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Daily News Blog

28
Feb

Deadly Public Health Threat from Antifungal and Antibiotic Resistance Ignored by EPA

(Beyond Pesticides, February 28, 2022) When bacteria and fungi become resistant to pesticides, it is a signal that the toxic chemical approach to controlling pathogens does not work. But resistance also poses a direct threat to human health when the pesticide (or a related chemical) is used in human medicine.

Tell EPA to cancel all uses of a pesticide when resistance is discovered or predicted to occur. Tell Congress to ensure that EPA protects public health from deadly antifungal and antibiotic resistance.

The threat of resistance in bacterial human pathogens has long been widely recognized. Although research sponsored by the Environmental Protection Agency (EPA) recognizes the spread of resistance to antibiotics important in human medicine through horizontal gene transfer in the environment, EPA inaction both on antibiotic and antifungal resistance has become a growing crisis.

EPA does recognize the existence of resistance to fungicides. It uses codes produced by the Fungicide Resistance Action Committee in decisions regarding fungicide registration. Although EPA says resistance “may be considered in the risk-benefit decision-making process,” there is no evidence that the agency actually considers the failure of EPA-registered pesticides to control the target organisms in registering pesticides. That failure has a serious impact on human and environmental health as users of the chemical increase use and as medical uses of antibiotics and fungicides become ineffective.

The threat of resistance is evident with a number of fungicides, as well as bactericides and viricides. For example, Candida auris is an emerging fungal pathogen that threatens those with compromised or immature immune systems, such as infants, the elderly, people taking steroids for autoimmune disorders, diabetics, those undergoing chemotherapy, and even smokers. Nearly half of those who contract a C. auris infection die within 90 days. One of the factors making this fungus so deadly is that it has developed resistance to existing antifungal medicines, with 90% of infections resistant to one drug, and 30% to two or more. As is true for resistant bacteria, culprits in C. auris’s development of resistance include the use of antifungal medications in health care and reliance on fungicides in agriculture.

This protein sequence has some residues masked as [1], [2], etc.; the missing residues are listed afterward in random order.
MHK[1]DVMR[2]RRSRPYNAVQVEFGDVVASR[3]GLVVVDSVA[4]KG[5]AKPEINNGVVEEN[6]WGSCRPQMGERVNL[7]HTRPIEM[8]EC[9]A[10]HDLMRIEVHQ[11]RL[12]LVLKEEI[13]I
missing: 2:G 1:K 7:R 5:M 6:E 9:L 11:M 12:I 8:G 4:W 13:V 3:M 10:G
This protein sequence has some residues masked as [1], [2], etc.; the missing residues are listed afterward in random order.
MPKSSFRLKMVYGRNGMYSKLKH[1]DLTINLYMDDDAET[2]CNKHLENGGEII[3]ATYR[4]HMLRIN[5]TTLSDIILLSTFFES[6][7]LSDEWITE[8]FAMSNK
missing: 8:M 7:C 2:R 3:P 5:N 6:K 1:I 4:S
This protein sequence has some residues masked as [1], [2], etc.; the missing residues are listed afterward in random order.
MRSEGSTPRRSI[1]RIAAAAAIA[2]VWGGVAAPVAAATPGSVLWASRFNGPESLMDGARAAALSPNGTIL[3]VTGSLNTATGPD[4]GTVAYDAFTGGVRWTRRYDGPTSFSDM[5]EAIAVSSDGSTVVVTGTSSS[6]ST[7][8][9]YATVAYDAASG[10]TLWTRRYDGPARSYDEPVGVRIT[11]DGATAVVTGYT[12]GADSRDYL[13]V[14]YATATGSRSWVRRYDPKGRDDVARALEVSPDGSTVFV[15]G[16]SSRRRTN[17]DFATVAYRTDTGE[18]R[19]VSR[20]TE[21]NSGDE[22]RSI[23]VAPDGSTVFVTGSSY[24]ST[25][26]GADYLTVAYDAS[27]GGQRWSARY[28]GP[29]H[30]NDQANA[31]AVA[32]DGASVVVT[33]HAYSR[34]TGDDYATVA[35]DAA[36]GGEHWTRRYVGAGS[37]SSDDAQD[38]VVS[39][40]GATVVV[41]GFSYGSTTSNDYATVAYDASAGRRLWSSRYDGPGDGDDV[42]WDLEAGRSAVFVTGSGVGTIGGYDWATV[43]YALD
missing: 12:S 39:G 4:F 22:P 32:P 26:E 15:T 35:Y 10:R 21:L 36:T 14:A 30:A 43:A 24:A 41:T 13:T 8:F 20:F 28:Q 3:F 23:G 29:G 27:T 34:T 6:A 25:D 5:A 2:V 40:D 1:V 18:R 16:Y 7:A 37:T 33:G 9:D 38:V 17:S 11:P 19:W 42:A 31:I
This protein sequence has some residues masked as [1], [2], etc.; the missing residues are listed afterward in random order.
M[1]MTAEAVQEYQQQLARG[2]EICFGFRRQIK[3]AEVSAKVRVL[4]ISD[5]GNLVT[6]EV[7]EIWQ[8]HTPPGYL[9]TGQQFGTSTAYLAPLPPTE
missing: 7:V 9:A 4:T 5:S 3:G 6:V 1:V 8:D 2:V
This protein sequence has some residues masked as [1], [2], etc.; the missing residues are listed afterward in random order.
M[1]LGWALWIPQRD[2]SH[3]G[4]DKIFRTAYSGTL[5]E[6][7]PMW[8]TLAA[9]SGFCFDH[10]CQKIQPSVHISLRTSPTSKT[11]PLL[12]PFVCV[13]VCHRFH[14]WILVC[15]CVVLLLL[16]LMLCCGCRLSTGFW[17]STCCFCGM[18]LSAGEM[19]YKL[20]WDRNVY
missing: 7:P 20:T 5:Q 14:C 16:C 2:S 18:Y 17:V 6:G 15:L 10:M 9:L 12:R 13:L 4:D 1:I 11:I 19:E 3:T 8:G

A recent study conducted by scientists at the University of Georgia finds fungicide use in agriculture is driving the spread of multi-fungicide resistant human pathogens. Of 700 Aspergillus fumigatus samples collected, nearly 20% (123) displayed some level of resistance to the commonly used azole fungicide tebuconazole. Twelve of the 123 were highly resistant at clinically relevant levels for human health care. No samples taken from organic sites contained  resistant fungi.

Azole-resistant strains also displayed resistance  to methyl benzimidazole carbamate (MBC) fungicides like carbendazim, and quinone outside inhibitors (Qol) like azoxystrobin.

A review of genome sequences shows that genetically those with broad resistance to azole fungicides show a close match between those discovered on farms and those found in human clinical settings. Of 25 pan-azole resistant samples analyzed, eight farm samples and 12 human clinical samples also display resistance to non-azole fungicides.

These results indicate a need for a shift toward eliminating reliance on toxic fungicides.

Unfortunately, regulators and politicians are neither heeding the science, nor listening to scientists. EPA’s recent response to the rise   of drug-resistant Candida auris is a case in point. The agency failed to assess the efficacy of any pesticides that are not used for public health purposes; EPA only evaluated the efficacy of antimicrobial compounds whose use patterns classify them as human-health-related—thus ignoring the impact of other antimicrobial pesticides on resistance in human pathogens.